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Cutthroat Trout Oncorhynchus clarki

 

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Cutthroat Trout
credit: Kriscotta

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Family: Salmonidae, Trouts view all from this family



Description The cutthroat trout (Oncorhynchus clarkii) is a species of freshwater fish in the salmon family of order Salmoniformes. It is one of the many fish species colloquially known as trout. All subspecies of cutthroat trout are sought after gamefish, especially among anglers who enjoy fly fishing.

Several native subspecies of cutthroat are currently listed as threatened, generally due to loss of habitat and introduction of non-native species.

Cutthroat trout are native to western North America. The cutthroat species has evolved through geographic isolation into many subspecies, each native to a different major drainage basin. Native cutthroat species are found along the Pacific Northwest coast, in the Cascade Range, the Great Basin, and throughout the Rocky Mountains. Some coastal populations are anadromous, living primarily in the Pacific Ocean as adults and returning to fresh water from fall through early spring to feed on insects and spawn. Most populations, however, stay in freshwater throughout their lives and are known as non-migratory, stream-resident or riverine populations. Anadromous fish may reach weights of 20 pounds (9 kg), but those fish which remain permanently in freshwater may only reach a weight of 2 pounds (1 kg). At least three subspecies are confined to isolated basins in the Great Basin and can tolerate saline or alkaline water.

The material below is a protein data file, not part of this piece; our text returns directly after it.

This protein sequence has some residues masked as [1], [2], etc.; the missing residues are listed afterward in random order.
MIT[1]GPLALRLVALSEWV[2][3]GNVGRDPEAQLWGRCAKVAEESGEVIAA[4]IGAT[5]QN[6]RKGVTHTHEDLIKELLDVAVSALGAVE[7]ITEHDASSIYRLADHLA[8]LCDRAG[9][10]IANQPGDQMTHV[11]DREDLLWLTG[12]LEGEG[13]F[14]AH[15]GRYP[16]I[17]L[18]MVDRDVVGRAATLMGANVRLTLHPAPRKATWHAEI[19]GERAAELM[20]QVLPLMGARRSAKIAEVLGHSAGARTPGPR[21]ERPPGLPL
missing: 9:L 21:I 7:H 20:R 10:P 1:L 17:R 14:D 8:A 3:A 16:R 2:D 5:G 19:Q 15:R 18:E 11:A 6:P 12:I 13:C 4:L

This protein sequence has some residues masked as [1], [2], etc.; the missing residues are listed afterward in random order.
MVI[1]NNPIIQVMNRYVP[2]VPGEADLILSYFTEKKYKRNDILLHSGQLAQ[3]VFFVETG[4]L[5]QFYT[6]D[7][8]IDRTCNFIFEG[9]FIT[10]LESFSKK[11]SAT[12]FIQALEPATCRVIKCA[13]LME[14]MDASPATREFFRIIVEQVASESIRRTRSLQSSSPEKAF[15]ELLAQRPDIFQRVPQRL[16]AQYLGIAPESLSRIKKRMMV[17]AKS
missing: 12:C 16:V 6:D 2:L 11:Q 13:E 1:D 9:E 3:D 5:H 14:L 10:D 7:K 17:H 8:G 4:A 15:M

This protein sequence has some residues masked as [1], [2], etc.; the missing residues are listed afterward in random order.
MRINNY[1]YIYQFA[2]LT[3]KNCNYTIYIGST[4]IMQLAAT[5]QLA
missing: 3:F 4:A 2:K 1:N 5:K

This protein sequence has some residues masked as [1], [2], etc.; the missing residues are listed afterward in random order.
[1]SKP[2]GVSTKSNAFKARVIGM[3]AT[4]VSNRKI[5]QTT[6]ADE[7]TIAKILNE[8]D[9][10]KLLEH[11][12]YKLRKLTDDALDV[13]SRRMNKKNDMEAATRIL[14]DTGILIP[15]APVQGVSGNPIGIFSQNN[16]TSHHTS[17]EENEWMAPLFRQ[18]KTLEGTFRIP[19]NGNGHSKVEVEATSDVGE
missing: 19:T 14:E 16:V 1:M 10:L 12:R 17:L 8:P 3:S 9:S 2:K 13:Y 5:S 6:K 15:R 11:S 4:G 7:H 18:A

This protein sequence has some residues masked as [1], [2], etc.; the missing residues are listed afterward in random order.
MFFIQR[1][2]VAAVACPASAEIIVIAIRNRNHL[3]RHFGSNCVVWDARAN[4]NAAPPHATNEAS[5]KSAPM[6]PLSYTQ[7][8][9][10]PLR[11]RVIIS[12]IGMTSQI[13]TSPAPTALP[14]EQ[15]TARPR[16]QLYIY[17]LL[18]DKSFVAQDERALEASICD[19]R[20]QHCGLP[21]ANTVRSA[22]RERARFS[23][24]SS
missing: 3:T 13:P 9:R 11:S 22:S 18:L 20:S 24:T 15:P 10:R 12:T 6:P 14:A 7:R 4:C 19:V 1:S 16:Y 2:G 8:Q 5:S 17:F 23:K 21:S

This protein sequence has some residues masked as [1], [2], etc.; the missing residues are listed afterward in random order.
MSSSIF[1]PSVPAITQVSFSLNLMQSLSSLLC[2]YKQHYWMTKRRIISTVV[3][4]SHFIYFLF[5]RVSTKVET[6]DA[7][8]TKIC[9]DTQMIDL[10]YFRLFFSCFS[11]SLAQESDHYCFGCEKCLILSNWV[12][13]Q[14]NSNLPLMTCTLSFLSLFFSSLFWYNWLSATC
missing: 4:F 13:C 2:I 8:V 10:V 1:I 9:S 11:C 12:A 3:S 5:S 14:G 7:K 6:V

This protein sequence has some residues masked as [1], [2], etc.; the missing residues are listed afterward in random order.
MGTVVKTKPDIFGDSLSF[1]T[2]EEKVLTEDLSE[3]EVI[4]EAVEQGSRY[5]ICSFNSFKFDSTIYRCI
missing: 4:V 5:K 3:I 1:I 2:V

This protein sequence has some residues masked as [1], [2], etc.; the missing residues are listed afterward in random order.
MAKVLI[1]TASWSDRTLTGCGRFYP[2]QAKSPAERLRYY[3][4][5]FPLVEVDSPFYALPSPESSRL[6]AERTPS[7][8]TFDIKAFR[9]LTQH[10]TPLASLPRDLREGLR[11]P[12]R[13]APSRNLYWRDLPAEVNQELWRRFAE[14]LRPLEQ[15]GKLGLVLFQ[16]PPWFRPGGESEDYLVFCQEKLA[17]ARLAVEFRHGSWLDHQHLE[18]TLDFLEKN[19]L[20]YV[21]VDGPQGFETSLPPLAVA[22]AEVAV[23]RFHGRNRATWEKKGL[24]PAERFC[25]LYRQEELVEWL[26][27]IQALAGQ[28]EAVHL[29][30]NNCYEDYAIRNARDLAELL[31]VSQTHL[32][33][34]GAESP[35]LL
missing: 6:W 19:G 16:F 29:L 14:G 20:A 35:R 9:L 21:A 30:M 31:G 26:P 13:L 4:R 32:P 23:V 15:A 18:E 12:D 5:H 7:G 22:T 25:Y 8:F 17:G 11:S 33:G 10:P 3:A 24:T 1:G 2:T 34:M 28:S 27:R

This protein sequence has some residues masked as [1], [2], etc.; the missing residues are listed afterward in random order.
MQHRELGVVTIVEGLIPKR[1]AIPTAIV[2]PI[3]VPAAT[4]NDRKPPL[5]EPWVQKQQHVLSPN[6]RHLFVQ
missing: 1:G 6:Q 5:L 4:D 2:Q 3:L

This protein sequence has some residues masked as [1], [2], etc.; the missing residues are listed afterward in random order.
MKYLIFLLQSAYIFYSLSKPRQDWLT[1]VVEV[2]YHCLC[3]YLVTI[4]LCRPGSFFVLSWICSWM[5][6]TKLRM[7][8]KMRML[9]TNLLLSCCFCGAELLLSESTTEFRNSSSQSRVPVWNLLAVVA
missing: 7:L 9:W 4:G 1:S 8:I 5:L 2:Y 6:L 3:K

Dimensions Up to 30" (76 cm); 41 lbs (18.6 kg).


Endangered Status Three subspecies of the Cutthroat Trout are on the U.S. Endangered Species List. The Lahontan Cutthroat Trout is classified as threatened in California, Nevada, Oregon, and Utah. The Paiute Cutthroat Trout is classified as threatened in California. The Greenback Cutthroat Trout is classified as threatened in Colorado. The decline of these subspecies can be attributed to changes in habitat, usually caused by water-management practices but also by livestock grazing and the mining and timber industries; overfishing; and the introduction of non-native fishes which prey upon, compete with, and hybridize with the natives. A newly introduced illness called whirling disease may also develop into a major threat.


Habitat Estuaries, tidal flats & salt marshes, Lakes & ponds, Ocean or bay shallows, Rivers & streams.


Range Rocky Mountains, Southwest, California, Northwest, Western Canada, Alaska.


 

 

 

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